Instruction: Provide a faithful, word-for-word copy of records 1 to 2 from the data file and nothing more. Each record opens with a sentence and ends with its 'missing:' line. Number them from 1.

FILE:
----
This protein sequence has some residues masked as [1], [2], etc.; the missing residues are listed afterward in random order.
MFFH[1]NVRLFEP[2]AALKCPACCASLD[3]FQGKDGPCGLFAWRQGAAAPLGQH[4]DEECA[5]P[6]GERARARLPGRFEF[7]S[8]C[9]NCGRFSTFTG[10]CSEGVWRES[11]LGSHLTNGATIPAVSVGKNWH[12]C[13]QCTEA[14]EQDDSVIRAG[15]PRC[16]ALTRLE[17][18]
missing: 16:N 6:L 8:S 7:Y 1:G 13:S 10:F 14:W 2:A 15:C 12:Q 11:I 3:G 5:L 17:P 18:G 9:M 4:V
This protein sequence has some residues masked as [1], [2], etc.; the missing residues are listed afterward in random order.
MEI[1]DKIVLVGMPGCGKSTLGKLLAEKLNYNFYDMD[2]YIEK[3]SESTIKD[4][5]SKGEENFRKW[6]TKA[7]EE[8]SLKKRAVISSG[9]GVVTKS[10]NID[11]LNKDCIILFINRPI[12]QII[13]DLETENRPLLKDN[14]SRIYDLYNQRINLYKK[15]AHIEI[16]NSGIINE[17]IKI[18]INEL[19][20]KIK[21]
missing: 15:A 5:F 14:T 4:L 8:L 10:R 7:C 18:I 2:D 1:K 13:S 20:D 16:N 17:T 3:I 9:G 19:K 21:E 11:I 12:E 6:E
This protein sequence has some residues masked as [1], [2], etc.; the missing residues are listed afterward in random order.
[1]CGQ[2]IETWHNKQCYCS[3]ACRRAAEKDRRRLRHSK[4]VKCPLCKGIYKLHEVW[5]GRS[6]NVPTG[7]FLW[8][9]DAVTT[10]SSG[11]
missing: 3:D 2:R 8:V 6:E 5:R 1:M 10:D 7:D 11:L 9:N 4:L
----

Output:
This protein sequence has some residues masked as [1], [2], etc.; the missing residues are listed afterward in random order.
MFFH[1]NVRLFEP[2]AALKCPACCASLD[3]FQGKDGPCGLFAWRQGAAAPLGQH[4]DEECA[5]P[6]GERARARLPGRFEF[7]S[8]C[9]NCGRFSTFTG[10]CSEGVWRES[11]LGSHLTNGATIPAVSVGKNWH[12]C[13]QCTEA[14]EQDDSVIRAG[15]PRC[16]ALTRLE[17][18]
missing: 16:N 6:L 8:S 7:Y 1:G 13:S 10:F 14:W 2:A 15:C 12:Q 11:I 3:G 5:L 17:P 18:G 9:M 4:V
This protein sequence has some residues masked as [1], [2], etc.; the missing residues are listed afterward in random order.
MEI[1]DKIVLVGMPGCGKSTLGKLLAEKLNYNFYDMD[2]YIEK[3]SESTIKD[4][5]SKGEENFRKW[6]TKA[7]EE[8]SLKKRAVISSG[9]GVVTKS[10]NID[11]LNKDCIILFINRPI[12]QII[13]DLETENRPLLKDN[14]SRIYDLYNQRINLYKK[15]AHIEI[16]NSGIINE[17]IKI[18]INEL[19][20]KIK[21]
missing: 15:A 5:F 14:T 4:L 8:L 10:R 7:C 18:I 2:D 1:K 13:S 20:D 16:N 17:T 3:I 9:G 19:K 21:E 11:I 12:E 6:E